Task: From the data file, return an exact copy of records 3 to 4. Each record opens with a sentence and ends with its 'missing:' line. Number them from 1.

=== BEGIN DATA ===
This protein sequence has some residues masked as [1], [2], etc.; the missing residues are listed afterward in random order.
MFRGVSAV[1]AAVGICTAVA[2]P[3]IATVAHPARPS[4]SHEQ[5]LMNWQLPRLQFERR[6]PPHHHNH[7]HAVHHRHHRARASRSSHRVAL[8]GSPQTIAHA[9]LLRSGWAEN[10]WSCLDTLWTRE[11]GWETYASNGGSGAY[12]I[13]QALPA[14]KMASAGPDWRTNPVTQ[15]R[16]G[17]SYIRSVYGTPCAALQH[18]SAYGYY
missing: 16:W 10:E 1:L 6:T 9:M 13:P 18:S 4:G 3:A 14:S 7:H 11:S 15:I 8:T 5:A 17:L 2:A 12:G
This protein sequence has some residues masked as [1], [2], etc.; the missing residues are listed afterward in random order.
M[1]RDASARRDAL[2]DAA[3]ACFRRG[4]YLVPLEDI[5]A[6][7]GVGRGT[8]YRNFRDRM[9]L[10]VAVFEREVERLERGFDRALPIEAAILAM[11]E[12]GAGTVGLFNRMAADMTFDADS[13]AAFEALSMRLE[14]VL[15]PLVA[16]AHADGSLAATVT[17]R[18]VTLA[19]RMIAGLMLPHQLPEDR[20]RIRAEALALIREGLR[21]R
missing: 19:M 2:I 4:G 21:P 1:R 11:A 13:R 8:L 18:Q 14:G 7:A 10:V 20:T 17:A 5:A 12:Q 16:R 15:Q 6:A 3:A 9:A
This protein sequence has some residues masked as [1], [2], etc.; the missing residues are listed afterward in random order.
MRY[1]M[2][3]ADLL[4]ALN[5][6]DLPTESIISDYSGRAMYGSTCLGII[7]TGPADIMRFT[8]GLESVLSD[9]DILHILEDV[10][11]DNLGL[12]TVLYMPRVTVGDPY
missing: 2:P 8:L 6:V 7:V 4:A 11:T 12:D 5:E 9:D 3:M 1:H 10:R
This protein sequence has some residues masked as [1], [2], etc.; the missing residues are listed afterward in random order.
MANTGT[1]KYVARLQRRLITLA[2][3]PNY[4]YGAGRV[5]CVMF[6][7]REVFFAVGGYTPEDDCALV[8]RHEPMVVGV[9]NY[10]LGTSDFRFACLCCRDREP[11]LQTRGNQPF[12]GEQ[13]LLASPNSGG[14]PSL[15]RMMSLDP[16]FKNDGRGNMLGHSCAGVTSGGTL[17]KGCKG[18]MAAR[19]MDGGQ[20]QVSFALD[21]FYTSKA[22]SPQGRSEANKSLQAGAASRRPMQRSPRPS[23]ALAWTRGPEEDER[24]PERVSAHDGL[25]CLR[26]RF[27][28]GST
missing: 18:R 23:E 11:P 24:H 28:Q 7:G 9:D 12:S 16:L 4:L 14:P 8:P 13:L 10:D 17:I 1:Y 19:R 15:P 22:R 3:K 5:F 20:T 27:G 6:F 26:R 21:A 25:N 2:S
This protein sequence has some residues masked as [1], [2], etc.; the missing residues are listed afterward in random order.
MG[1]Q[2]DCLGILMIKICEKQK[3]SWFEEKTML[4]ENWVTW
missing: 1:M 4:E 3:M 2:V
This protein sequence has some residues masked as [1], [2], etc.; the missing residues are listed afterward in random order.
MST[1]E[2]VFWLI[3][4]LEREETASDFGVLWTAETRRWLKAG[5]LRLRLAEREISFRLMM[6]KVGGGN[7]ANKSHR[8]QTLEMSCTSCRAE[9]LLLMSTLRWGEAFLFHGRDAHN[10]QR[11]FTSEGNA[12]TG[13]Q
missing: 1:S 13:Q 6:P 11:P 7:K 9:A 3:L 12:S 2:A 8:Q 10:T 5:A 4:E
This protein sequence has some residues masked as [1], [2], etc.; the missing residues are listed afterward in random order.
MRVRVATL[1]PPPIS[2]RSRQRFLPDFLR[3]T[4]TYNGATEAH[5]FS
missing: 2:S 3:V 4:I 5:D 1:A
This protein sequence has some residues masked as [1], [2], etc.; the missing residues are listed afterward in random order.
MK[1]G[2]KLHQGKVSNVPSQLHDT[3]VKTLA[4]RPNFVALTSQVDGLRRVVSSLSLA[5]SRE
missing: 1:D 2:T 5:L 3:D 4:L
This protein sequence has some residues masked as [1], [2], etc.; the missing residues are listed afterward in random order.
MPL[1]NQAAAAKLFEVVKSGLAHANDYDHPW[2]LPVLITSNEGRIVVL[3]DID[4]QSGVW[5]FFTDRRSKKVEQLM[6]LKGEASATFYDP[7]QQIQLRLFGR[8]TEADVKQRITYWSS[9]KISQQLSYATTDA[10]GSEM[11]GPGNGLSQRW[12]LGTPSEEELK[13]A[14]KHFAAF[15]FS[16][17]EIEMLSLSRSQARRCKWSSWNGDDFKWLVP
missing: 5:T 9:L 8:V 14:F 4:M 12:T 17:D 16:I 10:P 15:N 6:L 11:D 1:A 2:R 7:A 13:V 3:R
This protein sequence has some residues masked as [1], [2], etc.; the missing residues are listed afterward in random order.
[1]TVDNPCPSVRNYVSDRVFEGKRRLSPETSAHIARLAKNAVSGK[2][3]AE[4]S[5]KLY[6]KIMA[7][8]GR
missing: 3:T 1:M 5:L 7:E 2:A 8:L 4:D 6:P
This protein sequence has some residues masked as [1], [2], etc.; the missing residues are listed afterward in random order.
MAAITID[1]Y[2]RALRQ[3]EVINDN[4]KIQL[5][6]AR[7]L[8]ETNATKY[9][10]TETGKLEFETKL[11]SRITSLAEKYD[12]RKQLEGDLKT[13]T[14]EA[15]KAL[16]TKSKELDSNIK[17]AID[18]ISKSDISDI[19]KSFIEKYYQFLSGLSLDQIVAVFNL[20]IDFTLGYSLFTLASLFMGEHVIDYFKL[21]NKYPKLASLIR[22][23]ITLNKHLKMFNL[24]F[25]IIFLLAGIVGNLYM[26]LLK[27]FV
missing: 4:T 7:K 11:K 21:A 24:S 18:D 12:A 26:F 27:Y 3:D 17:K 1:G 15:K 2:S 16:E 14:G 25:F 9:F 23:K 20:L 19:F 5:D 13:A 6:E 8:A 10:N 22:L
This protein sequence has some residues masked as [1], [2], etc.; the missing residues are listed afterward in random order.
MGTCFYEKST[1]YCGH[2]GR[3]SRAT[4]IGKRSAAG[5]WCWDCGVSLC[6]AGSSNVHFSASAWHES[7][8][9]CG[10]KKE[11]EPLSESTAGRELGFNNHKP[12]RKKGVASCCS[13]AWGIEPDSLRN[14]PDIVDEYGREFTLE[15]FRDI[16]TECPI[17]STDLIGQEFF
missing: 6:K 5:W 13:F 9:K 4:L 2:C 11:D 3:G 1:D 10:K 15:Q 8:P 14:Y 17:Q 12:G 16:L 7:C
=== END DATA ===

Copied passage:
This protein sequence has some residues masked as [1], [2], etc.; the missing residues are listed afterward in random order.
MRY[1]M[2][3]ADLL[4]ALN[5][6]DLPTESIISDYSGRAMYGSTCLGII[7]TGPADIMRFT[8]GLESVLSD[9]DILHILEDV[10][11]DNLGL[12]TVLYMPRVTVGDPY
missing: 2:P 8:L 6:V 7:V 4:A 11:T 12:D 5:E 9:D 3:M 1:H 10:R
This protein sequence has some residues masked as [1], [2], etc.; the missing residues are listed afterward in random order.
MANTGT[1]KYVARLQRRLITLA[2][3]PNY[4]YGAGRV[5]CVMF[6][7]REVFFAVGGYTPEDDCALV[8]RHEPMVVGV[9]NY[10]LGTSDFRFACLCCRDREP[11]LQTRGNQPF[12]GEQ[13]LLASPNSGG[14]PSL[15]RMMSLDP[16]FKNDGRGNMLGHSCAGVTSGGTL[17]KGCKG[18]MAAR[19]MDGGQ[20]QVSFALD[21]FYTSKA[22]SPQGRSEANKSLQAGAASRRPMQRSPRPS[23]ALAWTRGPEEDER[24]PERVSAHDGL[25]CLR[26]RF[27][28]GST
missing: 18:R 23:E 11:P 24:H 28:Q 7:G 9:D 12:S 16:L 4:L 14:P 8:P 13:L 10:D 17:I 1:Y 19:R 15:P 22:R 3:K 5:F 20:T 27:G 6:F 26:R 21:A 25:N 2:S